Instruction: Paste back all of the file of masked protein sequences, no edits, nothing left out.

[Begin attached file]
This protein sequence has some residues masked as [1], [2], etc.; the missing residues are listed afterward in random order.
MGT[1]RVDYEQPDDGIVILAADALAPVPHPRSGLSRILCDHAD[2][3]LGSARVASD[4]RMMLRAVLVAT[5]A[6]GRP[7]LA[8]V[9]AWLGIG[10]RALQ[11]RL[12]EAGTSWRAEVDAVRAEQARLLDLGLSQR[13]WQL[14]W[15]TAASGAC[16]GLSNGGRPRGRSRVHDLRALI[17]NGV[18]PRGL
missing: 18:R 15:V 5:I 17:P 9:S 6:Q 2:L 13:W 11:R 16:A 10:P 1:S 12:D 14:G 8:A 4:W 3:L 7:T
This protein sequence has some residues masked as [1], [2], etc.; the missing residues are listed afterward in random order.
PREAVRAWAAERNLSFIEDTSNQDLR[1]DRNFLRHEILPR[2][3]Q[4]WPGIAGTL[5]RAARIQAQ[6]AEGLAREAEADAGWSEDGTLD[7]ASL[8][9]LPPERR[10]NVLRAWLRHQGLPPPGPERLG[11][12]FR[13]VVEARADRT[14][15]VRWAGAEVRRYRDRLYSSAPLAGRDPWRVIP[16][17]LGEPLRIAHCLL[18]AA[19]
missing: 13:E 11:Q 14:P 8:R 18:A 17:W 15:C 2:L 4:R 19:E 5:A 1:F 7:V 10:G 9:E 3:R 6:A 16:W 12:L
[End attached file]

This protein sequence has some residues masked as [1], [2], etc.; the missing residues are listed afterward in random order.
MGT[1]RVDYEQPDDGIVILAADALAPVPHPRSGLSRILCDHAD[2][3]LGSARVASD[4]RMMLRAVLVAT[5]A[6]GRP[7]LA[8]V[9]AWLGIG[10]RALQ[11]RL[12]EAGTSWRAEVDAVRAEQARLLDLGLSQR[13]WQL[14]W[15]TAASGAC[16]GLSNGGRPRGRSRVHDLRALI[17]NGV[18]PRGL
missing: 18:R 15:V 5:I 17:P 9:S 6:Q 2:L 13:W 11:R 16:A 10:P 1:S 12:D 14:G 8:A 4:W 3:L 7:T
This protein sequence has some residues masked as [1], [2], etc.; the missing residues are listed afterward in random order.
PREAVRAWAAERNLSFIEDTSNQDLR[1]DRNFLRHEILPR[2][3]Q[4]WPGIAGTL[5]RAARIQAQ[6]AEGLAREAEADAGWSEDGTLD[7]ASL[8][9]LPPERR[10]NVLRAWLRHQGLPPPGPERLG[11][12]FR[13]VVEARADRT[14][15]VRWAGAEVRRYRDRLYSSAPLAGRDPWRVIP[16][17]LGEPLRIAHCLL[18]AA[19]
missing: 13:E 11:Q 14:P 8:R 18:A 17:W 15:C 2:L 4:R 19:E 5:A 1:F 7:V 10:G 9:E 3:R 6:A 16:W 12:L